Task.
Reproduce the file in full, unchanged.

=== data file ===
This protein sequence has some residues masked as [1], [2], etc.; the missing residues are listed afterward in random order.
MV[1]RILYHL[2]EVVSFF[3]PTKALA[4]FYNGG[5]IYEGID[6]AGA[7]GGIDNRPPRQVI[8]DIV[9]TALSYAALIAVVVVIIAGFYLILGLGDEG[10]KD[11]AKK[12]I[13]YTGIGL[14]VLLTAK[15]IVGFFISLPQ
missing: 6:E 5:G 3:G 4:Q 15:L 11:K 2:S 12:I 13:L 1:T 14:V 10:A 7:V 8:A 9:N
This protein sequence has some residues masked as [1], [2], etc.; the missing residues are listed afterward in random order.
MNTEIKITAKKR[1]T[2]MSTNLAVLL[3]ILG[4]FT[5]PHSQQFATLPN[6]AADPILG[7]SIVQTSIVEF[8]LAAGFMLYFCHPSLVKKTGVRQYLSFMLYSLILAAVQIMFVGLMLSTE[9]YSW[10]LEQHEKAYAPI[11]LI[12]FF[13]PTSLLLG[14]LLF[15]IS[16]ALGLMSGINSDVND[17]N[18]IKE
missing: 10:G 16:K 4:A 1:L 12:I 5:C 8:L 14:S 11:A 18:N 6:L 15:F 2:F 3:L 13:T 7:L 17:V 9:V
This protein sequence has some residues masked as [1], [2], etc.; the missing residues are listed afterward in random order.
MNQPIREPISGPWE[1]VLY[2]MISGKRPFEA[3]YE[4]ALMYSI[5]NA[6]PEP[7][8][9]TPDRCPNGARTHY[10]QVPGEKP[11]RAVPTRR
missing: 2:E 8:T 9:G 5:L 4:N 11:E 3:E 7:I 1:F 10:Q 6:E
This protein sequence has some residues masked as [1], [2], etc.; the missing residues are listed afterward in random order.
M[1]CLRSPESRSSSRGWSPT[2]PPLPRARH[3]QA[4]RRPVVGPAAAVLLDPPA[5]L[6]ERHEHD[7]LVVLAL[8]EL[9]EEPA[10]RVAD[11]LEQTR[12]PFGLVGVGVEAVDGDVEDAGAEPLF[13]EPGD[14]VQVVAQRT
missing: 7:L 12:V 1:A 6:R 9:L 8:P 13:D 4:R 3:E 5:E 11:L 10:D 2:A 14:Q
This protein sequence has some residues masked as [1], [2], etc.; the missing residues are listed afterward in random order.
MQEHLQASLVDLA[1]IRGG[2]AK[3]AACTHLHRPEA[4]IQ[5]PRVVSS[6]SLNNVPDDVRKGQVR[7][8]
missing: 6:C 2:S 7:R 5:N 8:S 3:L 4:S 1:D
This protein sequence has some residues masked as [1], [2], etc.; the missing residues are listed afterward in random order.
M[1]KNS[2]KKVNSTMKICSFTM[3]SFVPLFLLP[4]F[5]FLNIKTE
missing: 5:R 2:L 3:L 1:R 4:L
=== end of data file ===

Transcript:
This protein sequence has some residues masked as [1], [2], etc.; the missing residues are listed afterward in random order.
MV[1]RILYHL[2]EVVSFF[3]PTKALA[4]FYNGG[5]IYEGID[6]AGA[7]GGIDNRPPRQVI[8]DIV[9]TALSYAALIAVVVVIIAGFYLILGLGDEG[10]KD[11]AKK[12]I[13]YTGIGL[14]VLLTAK[15]IVGFFISLPQ
missing: 6:E 5:G 3:G 4:Q 15:L 11:K 2:S 12:I 13:L 1:T 14:V 10:A 7:V 8:A 9:N
This protein sequence has some residues masked as [1], [2], etc.; the missing residues are listed afterward in random order.
MNTEIKITAKKR[1]T[2]MSTNLAVLL[3]ILG[4]FT[5]PHSQQFATLPN[6]AADPILG[7]SIVQTSIVEF[8]LAAGFMLYFCHPSLVKKTGVRQYLSFMLYSLILAAVQIMFVGLMLSTE[9]YSW[10]LEQHEKAYAPI[11]LI[12]FF[13]PTSLLLG[14]LLF[15]IS[16]ALGLMSGINSDVND[17]N[18]IKE
missing: 10:G 16:K 4:A 1:L 12:I 5:C 8:L 14:S 11:A 18:N 6:L 15:F 2:F 3:L 13:T 7:L 17:V 9:V
This protein sequence has some residues masked as [1], [2], etc.; the missing residues are listed afterward in random order.
MNQPIREPISGPWE[1]VLY[2]MISGKRPFEA[3]YE[4]ALMYSI[5]NA[6]PEP[7][8][9]TPDRCPNGARTHY[10]QVPGEKP[11]RAVPTRR
missing: 2:E 8:T 9:G 5:L 4:N 11:E 3:E 7:I 1:F 10:Q 6:E
This protein sequence has some residues masked as [1], [2], etc.; the missing residues are listed afterward in random order.
M[1]CLRSPESRSSSRGWSPT[2]PPLPRARH[3]QA[4]RRPVVGPAAAVLLDPPA[5]L[6]ERHEHD[7]LVVLAL[8]EL[9]EEPA[10]RVAD[11]LEQTR[12]PFGLVGVGVEAVDGDVEDAGAEPLF[13]EPGD[14]VQVVAQRT
missing: 7:L 12:V 1:A 6:R 9:L 8:P 13:D 4:R 3:E 5:E 11:L 10:D 2:A 14:Q
This protein sequence has some residues masked as [1], [2], etc.; the missing residues are listed afterward in random order.
MQEHLQASLVDLA[1]IRGG[2]AK[3]AACTHLHRPEA[4]IQ[5]PRVVSS[6]SLNNVPDDVRKGQVR[7][8]
missing: 6:C 2:S 7:R 5:N 8:S 3:L 4:S 1:D
This protein sequence has some residues masked as [1], [2], etc.; the missing residues are listed afterward in random order.
M[1]KNS[2]KKVNSTMKICSFTM[3]SFVPLFLLP[4]F[5]FLNIKTE
missing: 5:R 2:L 3:L 1:R 4:L